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Tuesday, January 19, 2010


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About vicious, virtuous and benign regress, my opinion is the following:
First we should distinguish between the ontological level (the facts) and the epistemic one (descriptions, beliefs, explanations, definitions, verifications, identifications), and then between vicious regress, virtuous and benign (or harmless). A regress arises when a given concept is applied iteratively to the result of its application. If the notion is epistemic, we are talking about epistemic regress otherwise not. Vicious and virtuous (vicious when one is unsatisfactory, virtuous if it's satisfactory) regresses are epistemic regresses, otherwise the regress is benign.
The vicious regress is unsatisfactory because the application conditions of the epistemic concept are:
1) A transitive system of dependencies which induces us to require a completion of an infinite series of applications of the epistemic notion (which looks incompatible with the human capacity). E.g.:
- Since B causes A then I would say "I'm explaining A by B"
- But I can't say this until B is explained
- Since C causes B then I would say "I'm explaining B by C"
- But I can't say this until C is explained
The transitivity implies that if I didn't explain C then I didn't explain A. So at each actual application of the epistemic notion of "explanation" there is something which is still to be explained. I can't never say at a given time I've explained something.
2) A contradictory system of dependencies: by automatically iterating the application of an epistemic concept we posit the successive terms of the regress; but then we are demanding that the success of the preceding application of the epistemic concept depends on a successful application of the epistemic notion to the subsequent term, postponing the success of the first application endlessly, but in a completely fictitious, precisely because the successive terms in the regress would not have obtained if the first application had not been effective. In short, the contradiction in which we incur is that on the one hand the first application of the epistemic notion must be successful to generate the next term of the regress, but on the other hand it CAN NOT BE SUCCESSFUL until the application of the epistemic concept to the next term succeeds. E.g.:
- Since B causes A then I would say "I'm explaining A by B"
- But I can't say this until B is explained
The question is: how could I possibly think that mentioning B could be an appropriate answer to the question "what explains A?" if I don't think that B does explain A? But then why am I calling into doubt the validity of that answer about A by raising the same question about B, and claiming that till I don't explain B I can't say I've explained A? To raise question about B must mean that I'm assuming that B is effectively a term of the regress; otherwise if B was a fictitious term, I wouldn't even bother ask explanation for B, and the regress would simply stop, because it NEVER started!

Other examples:
Example 1:
- We do not know that p until we know all the implications of p
- The implications of p are themselves propositions
The epistemic notion to apply is "to know that p"
Example 2:
- I didn't explain an effect X causally until I explained all its causes
- The cause of y is itself an effect
The epistemic notion to be applied is "to causally explain the effect x"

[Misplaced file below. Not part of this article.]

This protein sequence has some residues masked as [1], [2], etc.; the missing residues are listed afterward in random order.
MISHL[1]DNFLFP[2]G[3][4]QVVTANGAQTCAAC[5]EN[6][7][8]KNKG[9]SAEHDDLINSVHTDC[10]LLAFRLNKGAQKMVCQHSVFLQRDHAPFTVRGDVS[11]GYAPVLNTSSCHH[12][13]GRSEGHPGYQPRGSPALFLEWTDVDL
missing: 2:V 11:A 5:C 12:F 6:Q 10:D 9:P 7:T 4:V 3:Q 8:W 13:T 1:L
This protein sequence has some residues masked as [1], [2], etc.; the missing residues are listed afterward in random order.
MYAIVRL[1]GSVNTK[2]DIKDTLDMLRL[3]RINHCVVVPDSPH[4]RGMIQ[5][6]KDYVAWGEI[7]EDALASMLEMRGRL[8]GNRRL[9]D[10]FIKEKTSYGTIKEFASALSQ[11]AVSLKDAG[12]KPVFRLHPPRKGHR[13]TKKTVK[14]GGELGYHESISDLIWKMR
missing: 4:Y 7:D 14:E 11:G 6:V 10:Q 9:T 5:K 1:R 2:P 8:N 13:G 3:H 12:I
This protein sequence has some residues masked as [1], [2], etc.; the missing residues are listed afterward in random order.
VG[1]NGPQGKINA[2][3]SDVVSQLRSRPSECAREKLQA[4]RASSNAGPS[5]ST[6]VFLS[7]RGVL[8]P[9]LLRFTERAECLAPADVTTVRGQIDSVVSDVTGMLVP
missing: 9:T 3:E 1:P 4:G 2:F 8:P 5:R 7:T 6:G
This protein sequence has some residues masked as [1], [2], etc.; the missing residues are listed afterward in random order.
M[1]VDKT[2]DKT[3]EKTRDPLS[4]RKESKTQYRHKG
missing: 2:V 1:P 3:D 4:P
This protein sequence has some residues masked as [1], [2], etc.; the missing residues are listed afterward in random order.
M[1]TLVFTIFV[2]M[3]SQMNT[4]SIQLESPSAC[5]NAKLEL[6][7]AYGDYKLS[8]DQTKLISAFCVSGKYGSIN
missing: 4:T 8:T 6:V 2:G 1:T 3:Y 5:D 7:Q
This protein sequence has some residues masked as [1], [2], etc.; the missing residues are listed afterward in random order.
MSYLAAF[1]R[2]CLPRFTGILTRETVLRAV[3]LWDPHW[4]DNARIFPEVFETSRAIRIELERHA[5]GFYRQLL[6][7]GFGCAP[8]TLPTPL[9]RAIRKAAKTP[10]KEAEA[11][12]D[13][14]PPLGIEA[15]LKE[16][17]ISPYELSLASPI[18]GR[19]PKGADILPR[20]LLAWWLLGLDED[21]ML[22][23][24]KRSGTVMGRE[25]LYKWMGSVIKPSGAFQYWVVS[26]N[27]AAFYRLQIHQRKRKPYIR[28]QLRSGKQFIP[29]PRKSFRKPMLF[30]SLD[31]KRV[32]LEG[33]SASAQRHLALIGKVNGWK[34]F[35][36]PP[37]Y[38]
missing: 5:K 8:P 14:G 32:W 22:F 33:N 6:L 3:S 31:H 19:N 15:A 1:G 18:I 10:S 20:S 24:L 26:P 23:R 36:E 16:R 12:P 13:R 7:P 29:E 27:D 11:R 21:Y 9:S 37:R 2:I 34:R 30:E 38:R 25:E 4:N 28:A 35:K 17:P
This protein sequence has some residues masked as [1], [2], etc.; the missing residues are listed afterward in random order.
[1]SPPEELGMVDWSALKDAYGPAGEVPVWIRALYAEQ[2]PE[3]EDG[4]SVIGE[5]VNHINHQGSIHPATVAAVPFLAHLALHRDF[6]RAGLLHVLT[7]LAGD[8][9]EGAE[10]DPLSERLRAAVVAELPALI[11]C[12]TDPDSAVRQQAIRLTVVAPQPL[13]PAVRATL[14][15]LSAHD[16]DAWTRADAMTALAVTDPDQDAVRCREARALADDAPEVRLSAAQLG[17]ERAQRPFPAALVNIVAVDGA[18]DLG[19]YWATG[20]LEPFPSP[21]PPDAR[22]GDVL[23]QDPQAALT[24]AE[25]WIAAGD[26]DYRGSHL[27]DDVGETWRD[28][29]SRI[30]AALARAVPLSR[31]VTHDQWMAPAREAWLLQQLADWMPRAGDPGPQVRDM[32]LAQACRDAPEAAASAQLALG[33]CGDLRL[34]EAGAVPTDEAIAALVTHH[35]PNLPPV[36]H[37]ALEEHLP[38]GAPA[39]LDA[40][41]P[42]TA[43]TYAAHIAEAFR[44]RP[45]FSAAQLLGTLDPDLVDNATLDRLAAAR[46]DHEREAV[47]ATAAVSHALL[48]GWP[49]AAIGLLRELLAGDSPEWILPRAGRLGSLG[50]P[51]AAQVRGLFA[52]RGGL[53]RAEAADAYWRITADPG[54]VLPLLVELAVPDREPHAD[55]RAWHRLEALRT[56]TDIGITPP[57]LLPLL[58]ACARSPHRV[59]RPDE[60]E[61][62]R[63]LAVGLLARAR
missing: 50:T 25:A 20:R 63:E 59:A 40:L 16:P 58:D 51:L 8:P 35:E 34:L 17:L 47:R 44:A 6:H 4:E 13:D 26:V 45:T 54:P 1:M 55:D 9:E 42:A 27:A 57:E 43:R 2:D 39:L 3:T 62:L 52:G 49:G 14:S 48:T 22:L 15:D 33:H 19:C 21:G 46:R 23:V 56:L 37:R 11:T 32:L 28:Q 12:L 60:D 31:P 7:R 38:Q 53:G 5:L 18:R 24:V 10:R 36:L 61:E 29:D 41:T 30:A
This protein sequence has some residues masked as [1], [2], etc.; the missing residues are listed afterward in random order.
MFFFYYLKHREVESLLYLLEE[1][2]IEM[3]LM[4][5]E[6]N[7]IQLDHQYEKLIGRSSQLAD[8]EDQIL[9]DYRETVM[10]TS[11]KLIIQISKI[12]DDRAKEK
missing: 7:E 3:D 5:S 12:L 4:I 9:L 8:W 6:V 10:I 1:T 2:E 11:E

Example 3:
- I have not defined a word X until I have defined all the terms that belong to the definiens
- The terms belonging to the definiens are words
The epistemic notion to apply is "to define the word X"
Example 4:
- I have not verified that S has moved over the continuous path AB, until I verify that S has moved over all the intermediate stretches of AB
- An intermediate stretch of AB is a continuous path AB' < AB
The notion is epistemic "to verify that S has traveled the continuous line AB"
Example 5:
- I have not described (or analyzed) a complex X until I have named all its constituents
- each constituent is itself a complex
The notion is epistemic "to describe (or analyze) a complex X"
One can provide another version of the same regress by using the notion of "explaining the unity of the fact X" or "identify the fact X" and similar. Bradley's regress is vicious

Once again: the epistemic concepts involved in these regress become inapplicable due to flawed conditions of applicability. The reason of their failure is not only because the validity of a single application of the notion requires the actual completion of an infinite series of valid applications, but also because there is a contradiction between two requirements: on one side the need to derive a successive term of the regress by applying the epistemic concept to the preceding term in the series; on the other side the validation of the application to the previous term by means of the application to the derived term, although it is clear that if the derivation wasn't valid, the successive term wouldn't obtain.

The notion of "cause", the logical notions of "implication" and "truth", and the mathematic notion of "continuity" allow endless iteration of their application but this regress is harmless in epistemic terms, precisely because they themselves do not imply as such vicious application of epistemic notions. And whenever one considers an iterative application of a notion as a vicious regress, it means that either the notion is espistemic and its application conditions are flawed or it implies an epistemic notion whose application conditions are flawed.

As the first Wittgenstein has already pointed out in his Tractatus, the viciousness of a vicious regress rests on a fundamental misunderstanding about the relation between world (facts or state of affaires) and the representation of the world (thoughts, beliefs and propositions)

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